Human Rights Tribunal of Ontario Determines It Has Concurrent Jurisdiction with Labour Arbitrators to Decide Human Rights Claims
Date: October 6, 2022
The Human Rights Tribunal of Ontario (Tribunal) has determined that it has concurrent jurisdiction to decide claims of discrimination and harassment falling within the scope of a collective agreement governed by the Labour Relations Act (LRA) and the Police Services Act (PSA). The decision addresses a significant question of law arising from the 2021 decision of the Supreme Court of Canada in Northern Regional Health Authority v. Horrocks (Horrocks).
As we reported in our FTR Now of October 29, 2021, in Horrocks the Supreme Court of Canada held that the Manitoba Human Rights Commission did not hold concurrent jurisdiction over a human rights dispute involving a unionized workplace. Rather, a labour arbitrator held exclusive jurisdiction over the dispute.
In Weilgosh v. London District Catholic School Board (Weilgosh), the Tribunal heard the preliminary issue of whether it has jurisdiction to hear the human rights matters raised in two applications—one involving a unionized employee of the London District Catholic School Board, and the other involving a unionized employee of the Regional Municipality of Peel Police Services Board.
The issue to be decided was whether the allegations made under the Human Rights Code (Code) fall within the exclusive jurisdiction of a labour arbitrator or whether the Tribunal has concurrent jurisdiction over employment-related human rights matters in a unionized workplace.
The Tribunal considered the two-step test articulated in Horrocks (at paras. 39 and 40 of that decision):
First, the relevant legislation must be examined to determine whether it grants the arbitrator exclusive jurisdiction and, if so, over what matters (Morin, at para. 15). Where the legislation includes a mandatory dispute resolution clause, an arbitrator empowered under that clause has the exclusive jurisdiction to decide all disputes arising from the collective agreement, subject to clearly expressed legislative intent to the contrary.
If at the first step it is determined that the legislation grants the labour arbitrator exclusive jurisdiction, the next step is to determine whether the dispute falls within the scope of that jurisdiction […]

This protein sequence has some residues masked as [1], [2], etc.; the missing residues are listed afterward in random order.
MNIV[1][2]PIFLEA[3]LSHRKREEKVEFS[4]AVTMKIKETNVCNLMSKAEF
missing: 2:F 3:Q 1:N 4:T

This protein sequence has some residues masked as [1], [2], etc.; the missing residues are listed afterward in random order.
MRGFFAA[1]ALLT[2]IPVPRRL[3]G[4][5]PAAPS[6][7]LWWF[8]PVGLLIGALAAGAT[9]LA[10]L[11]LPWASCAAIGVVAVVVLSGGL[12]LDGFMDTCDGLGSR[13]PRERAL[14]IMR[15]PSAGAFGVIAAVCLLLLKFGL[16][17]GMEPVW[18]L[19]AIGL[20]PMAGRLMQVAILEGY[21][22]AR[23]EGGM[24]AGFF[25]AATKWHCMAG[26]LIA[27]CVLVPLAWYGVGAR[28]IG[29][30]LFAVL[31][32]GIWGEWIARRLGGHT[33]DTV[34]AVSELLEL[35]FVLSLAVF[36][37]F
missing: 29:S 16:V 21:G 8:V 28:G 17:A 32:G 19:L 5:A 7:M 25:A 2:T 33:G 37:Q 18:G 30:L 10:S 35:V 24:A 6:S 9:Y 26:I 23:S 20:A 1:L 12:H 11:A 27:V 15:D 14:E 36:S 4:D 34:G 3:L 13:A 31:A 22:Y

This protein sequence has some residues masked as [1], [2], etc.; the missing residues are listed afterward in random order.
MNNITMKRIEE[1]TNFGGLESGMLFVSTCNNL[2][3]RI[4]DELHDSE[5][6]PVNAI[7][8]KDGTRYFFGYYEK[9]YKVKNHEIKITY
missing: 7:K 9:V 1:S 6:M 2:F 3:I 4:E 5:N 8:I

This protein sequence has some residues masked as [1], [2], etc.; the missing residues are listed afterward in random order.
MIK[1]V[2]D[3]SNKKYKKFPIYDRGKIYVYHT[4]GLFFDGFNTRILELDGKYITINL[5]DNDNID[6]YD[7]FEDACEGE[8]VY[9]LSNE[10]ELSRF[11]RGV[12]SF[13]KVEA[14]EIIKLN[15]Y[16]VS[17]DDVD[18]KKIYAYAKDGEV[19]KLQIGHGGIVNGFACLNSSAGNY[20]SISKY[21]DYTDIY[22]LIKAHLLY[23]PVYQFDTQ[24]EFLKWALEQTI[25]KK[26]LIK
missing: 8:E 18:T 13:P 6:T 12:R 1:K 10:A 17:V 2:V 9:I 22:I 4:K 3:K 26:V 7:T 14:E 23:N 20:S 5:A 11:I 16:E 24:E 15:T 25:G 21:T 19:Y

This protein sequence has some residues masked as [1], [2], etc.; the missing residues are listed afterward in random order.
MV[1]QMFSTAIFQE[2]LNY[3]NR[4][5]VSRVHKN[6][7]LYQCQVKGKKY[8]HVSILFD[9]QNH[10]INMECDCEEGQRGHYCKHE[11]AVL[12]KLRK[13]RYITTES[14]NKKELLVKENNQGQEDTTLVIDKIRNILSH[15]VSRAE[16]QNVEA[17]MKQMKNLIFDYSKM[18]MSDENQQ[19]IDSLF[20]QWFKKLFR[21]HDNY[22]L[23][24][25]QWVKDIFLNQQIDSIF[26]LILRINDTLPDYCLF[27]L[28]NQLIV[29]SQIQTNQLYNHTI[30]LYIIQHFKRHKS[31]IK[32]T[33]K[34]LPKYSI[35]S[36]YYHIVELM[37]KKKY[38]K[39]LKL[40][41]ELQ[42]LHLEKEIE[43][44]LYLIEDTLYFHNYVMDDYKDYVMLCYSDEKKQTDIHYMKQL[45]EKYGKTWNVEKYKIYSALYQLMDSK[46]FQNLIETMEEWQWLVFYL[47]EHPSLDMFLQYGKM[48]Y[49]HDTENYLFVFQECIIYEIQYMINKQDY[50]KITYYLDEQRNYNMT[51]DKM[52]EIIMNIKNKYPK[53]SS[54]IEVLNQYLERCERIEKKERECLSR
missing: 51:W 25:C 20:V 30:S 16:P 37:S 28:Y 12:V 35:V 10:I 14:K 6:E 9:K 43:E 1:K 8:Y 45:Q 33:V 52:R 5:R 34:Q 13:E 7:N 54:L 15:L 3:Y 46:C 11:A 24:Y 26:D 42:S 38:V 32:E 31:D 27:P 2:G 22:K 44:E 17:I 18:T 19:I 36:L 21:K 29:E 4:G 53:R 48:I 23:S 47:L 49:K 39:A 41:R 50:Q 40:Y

The Weilgosh decision addresses the first step of the Horrocks test.
The Tribunal analyzed the LRA and PSA and determined that they grant a labour arbitrator exclusive jurisdiction to decide claims allegedly arising from disputes which in their essential character relate to the interpretation, application, or violation of a collective agreement.
The Tribunal then analyzed the Code to determine whether it expresses clear legislative intent to displace a labour arbitrator’s exclusive jurisdiction under the LRA and the PSA.
It noted that the Code was amended in 2008 and section 45 now gives it the power to “defer an application in accordance with the Tribunal rules.” Furthermore, section 45.1 of the Code provides the Tribunal the broad power to dismiss an application if it “is of the opinion that another proceeding has appropriately dealt with the substance of the application.” The Tribunal also referred to an earlier Ontario Court of Appeal decision [Ontario (Human Rights Commission) v. Naraine] in which that Court upheld concurrent jurisdiction between labour arbitrators and the Tribunal.
The Tribunal determined that the broad discretion provided to its decision-makers indicates that the Legislature intended for it to maintain concurrent jurisdiction, thereby displacing labour arbitration as the sole forum for human rights disputes falling within the scope of a collective agreement.
Key Takeaways for Employers
The Weilgosh decision addresses an important question for employers regarding how the Tribunal will weigh and value the exclusive jurisdiction afforded to labour arbitrators under the LRA. As expected by many, the Tribunal has found that the statutory regime created under the Code allows for it to maintain concurrent jurisdiction over human rights issues which arise in a unionized workplace.
It is also important for employers to recognize that a key factor in the Tribunal’s reasoning was the Legislature’s decision to grant the Tribunal the power to defer applications where parallel proceedings have been commenced before a labour arbitrator, and to dismiss applications under section 45.1 of the Code where another proceeding (such as a labour arbitration) has properly dealt with the substance of the application. Practically, then, this decision maintains the status quo for employers with unionized workers. Where parallel proceedings are commenced, it will still be likely that the Tribunal will defer to the labour arbitration regime and await the outcome of that process before considering whether to proceed with an application.
Note that employers who have active Tribunal matters where they have sought dismissal on the basis of the Horrocks decision should contact their regular Hicks Morley lawyer to determine how to proceed with these files in light of the Weilgosh decision.
If you require further information regarding the Weilgosh decision or have questions about how the decision could impact your organization, please contact your regular Hicks Morley lawyer.
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